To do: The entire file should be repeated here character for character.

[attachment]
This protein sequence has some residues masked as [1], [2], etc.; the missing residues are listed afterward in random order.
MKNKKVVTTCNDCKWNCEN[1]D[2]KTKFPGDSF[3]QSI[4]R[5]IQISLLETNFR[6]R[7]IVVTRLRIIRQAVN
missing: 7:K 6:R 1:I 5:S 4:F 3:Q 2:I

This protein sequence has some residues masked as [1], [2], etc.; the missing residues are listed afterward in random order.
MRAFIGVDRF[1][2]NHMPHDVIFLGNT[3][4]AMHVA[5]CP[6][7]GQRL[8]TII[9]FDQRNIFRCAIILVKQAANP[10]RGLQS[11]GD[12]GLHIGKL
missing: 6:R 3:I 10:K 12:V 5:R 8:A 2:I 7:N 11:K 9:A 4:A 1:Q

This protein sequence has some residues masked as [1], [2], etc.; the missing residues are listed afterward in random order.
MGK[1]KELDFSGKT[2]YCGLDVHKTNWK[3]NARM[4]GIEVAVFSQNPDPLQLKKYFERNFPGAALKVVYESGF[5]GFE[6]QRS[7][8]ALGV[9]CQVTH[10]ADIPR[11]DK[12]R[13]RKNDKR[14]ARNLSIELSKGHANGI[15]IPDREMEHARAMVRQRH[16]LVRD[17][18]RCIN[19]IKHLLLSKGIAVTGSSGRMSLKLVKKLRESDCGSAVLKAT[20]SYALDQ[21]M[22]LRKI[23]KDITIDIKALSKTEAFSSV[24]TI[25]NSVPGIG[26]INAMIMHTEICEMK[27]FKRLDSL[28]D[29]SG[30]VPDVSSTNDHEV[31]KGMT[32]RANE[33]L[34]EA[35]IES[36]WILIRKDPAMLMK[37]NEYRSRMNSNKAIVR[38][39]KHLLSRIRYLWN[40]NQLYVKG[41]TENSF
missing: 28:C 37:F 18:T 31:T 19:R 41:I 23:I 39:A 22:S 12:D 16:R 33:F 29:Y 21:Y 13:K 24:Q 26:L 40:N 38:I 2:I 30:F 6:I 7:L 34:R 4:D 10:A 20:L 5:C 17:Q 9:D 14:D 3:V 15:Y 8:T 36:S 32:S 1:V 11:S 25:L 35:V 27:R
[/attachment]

This protein sequence has some residues masked as [1], [2], etc.; the missing residues are listed afterward in random order.
MKNKKVVTTCNDCKWNCEN[1]D[2]KTKFPGDSF[3]QSI[4]R[5]IQISLLETNFR[6]R[7]IVVTRLRIIRQAVN
missing: 7:K 6:R 1:I 5:S 4:F 3:Q 2:I

This protein sequence has some residues masked as [1], [2], etc.; the missing residues are listed afterward in random order.
MRAFIGVDRF[1][2]NHMPHDVIFLGNT[3][4]AMHVA[5]CP[6][7]GQRL[8]TII[9]FDQRNIFRCAIILVKQAANP[10]RGLQS[11]GD[12]GLHIGKL
missing: 6:R 3:I 10:K 12:V 5:R 8:A 2:I 7:N 11:K 9:A 4:A 1:Q

This protein sequence has some residues masked as [1], [2], etc.; the missing residues are listed afterward in random order.
MGK[1]KELDFSGKT[2]YCGLDVHKTNWK[3]NARM[4]GIEVAVFSQNPDPLQLKKYFERNFPGAALKVVYESGF[5]GFE[6]QRS[7][8]ALGV[9]CQVTH[10]ADIPR[11]DK[12]R[13]RKNDKR[14]ARNLSIELSKGHANGI[15]IPDREMEHARAMVRQRH[16]LVRD[17][18]RCIN[19]IKHLLLSKGIAVTGSSGRMSLKLVKKLRESDCGSAVLKAT[20]SYALDQ[21]M[22]LRKI[23]KDITIDIKALSKTEAFSSV[24]TI[25]NSVPGIG[26]INAMIMHTEICEMK[27]FKRLDSL[28]D[29]SG[30]VPDVSSTNDHEV[31]KGMT[32]RANE[33]L[34]EA[35]IES[36]WILIRKDPAMLMK[37]NEYRSRMNSNKAIVR[38][39]KHLLSRIRYLWN[40]NQLYVKG[41]TENSF
missing: 28:C 37:F 18:T 31:T 19:R 41:I 23:I 39:A 22:S 12:D 16:R 33:F 29:Y 21:Y 13:K 24:Q 26:L 40:N 38:I 2:I 30:F 6:I 7:L 34:R 4:D 10:A 20:L 5:C 17:Q 9:D 14:D 3:V 15:Y 8:T 36:S 32:S 1:V 11:S 25:L 35:V 27:R